If I had a gun put to my head and had to choose just one favourite street artist, it would be Zabou. I really hope I’m never put in this situation because I love so many different street artists, but Zabou for me is truly the bee’s knees. The work of this French artist (who’s a graphic designer by day) is the perfect balance of enormous talent, super effective simplicity, great colours, vitality, fun, humour and romance. It’s mostly hilarious, at times highly poignant, always beautiful. Whilst most of it is usually characterised by strong colours, this piece in Camden is a more subtle and thoughtful piece – straight to the point, uncomplicated and very representative of the times we live in.

This incredible piece, aptly titled “The Routine Pendulum”, was completed by a Spanish artist named Pincheycolorea. I’d never heard of him before but he fell in love with street art in 1999 and has built a career from it ever since. I’d love to see more of his work around London.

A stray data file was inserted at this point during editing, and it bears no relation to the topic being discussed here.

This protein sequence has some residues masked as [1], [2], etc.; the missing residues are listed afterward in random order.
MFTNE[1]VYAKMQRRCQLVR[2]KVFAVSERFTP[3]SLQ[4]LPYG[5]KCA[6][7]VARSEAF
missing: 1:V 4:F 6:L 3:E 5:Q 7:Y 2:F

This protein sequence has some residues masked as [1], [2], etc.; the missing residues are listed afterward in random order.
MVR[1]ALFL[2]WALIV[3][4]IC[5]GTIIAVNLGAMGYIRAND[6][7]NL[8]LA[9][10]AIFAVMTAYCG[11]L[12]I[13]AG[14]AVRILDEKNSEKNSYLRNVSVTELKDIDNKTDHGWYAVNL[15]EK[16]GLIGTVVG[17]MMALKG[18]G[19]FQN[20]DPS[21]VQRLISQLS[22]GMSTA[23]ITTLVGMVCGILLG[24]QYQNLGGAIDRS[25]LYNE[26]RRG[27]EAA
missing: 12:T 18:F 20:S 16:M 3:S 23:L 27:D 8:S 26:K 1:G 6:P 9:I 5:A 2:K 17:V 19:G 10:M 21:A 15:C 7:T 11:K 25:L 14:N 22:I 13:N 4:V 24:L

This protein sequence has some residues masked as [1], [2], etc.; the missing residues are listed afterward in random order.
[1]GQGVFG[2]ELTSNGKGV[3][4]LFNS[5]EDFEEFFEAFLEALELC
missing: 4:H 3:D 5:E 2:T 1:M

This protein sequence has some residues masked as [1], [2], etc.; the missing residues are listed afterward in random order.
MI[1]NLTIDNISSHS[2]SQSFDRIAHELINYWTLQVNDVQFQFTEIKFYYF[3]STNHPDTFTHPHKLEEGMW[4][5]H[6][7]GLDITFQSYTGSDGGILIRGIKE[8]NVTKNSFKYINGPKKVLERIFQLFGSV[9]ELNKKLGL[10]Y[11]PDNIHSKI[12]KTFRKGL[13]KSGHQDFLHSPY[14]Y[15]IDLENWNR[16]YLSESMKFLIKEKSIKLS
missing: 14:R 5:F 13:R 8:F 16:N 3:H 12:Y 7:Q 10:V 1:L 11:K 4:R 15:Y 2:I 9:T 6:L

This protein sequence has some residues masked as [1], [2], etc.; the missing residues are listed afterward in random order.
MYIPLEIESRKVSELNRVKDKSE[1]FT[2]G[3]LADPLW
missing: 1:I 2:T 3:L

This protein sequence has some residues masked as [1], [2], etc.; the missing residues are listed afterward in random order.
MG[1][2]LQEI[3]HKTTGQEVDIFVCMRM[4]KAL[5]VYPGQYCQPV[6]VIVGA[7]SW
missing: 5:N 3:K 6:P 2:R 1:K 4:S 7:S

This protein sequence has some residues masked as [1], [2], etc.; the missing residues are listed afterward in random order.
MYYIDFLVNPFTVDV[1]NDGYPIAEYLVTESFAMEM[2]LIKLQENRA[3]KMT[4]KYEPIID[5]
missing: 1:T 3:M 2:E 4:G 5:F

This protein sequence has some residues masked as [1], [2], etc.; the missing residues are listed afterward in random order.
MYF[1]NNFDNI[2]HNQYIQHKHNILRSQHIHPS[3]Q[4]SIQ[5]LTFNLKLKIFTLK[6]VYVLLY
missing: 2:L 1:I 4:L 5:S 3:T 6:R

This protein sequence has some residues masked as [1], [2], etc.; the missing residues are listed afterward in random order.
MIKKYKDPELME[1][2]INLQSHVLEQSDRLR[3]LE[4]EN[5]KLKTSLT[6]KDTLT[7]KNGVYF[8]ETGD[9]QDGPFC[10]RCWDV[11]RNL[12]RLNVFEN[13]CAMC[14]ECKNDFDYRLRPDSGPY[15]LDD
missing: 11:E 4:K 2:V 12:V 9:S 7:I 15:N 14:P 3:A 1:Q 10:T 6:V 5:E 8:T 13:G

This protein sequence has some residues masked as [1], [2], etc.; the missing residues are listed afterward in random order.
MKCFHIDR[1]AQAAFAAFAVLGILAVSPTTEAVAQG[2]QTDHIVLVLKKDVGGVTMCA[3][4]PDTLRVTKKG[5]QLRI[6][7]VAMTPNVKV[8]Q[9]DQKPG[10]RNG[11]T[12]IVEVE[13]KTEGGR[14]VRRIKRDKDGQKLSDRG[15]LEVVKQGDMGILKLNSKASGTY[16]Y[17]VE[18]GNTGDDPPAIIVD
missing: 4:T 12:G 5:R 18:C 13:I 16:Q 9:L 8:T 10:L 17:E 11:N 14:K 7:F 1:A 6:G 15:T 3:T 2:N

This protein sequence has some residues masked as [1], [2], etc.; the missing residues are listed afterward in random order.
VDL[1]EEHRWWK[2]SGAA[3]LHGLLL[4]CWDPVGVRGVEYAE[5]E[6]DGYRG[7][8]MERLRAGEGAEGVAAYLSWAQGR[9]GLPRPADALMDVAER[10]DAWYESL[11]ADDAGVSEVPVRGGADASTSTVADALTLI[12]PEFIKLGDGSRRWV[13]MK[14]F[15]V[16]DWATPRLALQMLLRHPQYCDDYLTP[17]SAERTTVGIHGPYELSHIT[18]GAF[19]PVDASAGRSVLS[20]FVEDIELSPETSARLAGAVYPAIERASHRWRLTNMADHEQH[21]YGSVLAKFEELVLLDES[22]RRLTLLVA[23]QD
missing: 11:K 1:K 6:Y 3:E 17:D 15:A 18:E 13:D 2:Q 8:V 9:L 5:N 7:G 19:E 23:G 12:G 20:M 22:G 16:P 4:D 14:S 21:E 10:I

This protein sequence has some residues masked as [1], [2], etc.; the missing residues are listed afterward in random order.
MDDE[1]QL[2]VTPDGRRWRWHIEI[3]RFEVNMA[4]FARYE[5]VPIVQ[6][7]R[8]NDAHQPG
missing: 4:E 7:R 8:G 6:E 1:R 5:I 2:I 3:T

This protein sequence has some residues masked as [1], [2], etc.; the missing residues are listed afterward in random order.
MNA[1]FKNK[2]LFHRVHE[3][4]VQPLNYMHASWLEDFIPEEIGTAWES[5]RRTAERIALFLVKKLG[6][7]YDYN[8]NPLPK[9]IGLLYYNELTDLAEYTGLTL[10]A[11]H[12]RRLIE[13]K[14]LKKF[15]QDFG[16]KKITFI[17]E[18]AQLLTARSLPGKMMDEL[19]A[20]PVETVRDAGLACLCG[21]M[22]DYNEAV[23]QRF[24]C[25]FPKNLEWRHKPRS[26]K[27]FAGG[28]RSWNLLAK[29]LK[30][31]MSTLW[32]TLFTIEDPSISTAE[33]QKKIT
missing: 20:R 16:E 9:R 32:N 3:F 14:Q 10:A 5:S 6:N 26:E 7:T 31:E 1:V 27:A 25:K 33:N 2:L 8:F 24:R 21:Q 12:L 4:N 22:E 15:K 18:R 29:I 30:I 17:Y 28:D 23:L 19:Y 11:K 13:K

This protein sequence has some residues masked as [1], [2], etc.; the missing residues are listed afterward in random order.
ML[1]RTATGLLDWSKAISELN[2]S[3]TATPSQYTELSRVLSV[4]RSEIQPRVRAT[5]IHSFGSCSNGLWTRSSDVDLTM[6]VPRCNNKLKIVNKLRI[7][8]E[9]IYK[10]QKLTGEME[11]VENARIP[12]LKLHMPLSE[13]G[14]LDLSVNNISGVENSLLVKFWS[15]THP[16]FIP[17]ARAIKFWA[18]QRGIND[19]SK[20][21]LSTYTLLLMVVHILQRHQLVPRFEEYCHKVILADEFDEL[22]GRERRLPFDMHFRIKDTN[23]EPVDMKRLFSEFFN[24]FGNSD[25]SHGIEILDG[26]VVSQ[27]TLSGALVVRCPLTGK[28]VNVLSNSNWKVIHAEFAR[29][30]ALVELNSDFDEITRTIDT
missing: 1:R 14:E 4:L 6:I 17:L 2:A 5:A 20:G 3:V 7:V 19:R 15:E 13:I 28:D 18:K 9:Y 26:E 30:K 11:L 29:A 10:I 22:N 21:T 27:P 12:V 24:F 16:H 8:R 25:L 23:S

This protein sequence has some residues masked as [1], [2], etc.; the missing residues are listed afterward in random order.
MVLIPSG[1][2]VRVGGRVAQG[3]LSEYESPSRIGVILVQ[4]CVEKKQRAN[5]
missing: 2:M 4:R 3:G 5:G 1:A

And last but not least, this brilliant piece is by another successful British artist, Irony. A lot of his work consists of hyper-real portraits of women which inevitably make you stop right on your tracks – he’s clearly one of those people who are freakishly talented.

I cannot recommend Camden Street Art Tours enough – the two-hour long walk went by ridiculously quickly and even though I thought I knew a fair amount about street art I realised there is sooo much more for me to learn. It also made me fall in love with Camden Town all over again – it’s constantly invaded with tourists but beautiful walls on the main and side streets keep it charming and unpredictable.

Another reason to do this tour? Because we should all spread the art – it is, after all, there for us to love, share and protect.

All Photographs taken in Camden Town on April 18th, 2015 by moi – please credit me and ESPECIALLY the street artist!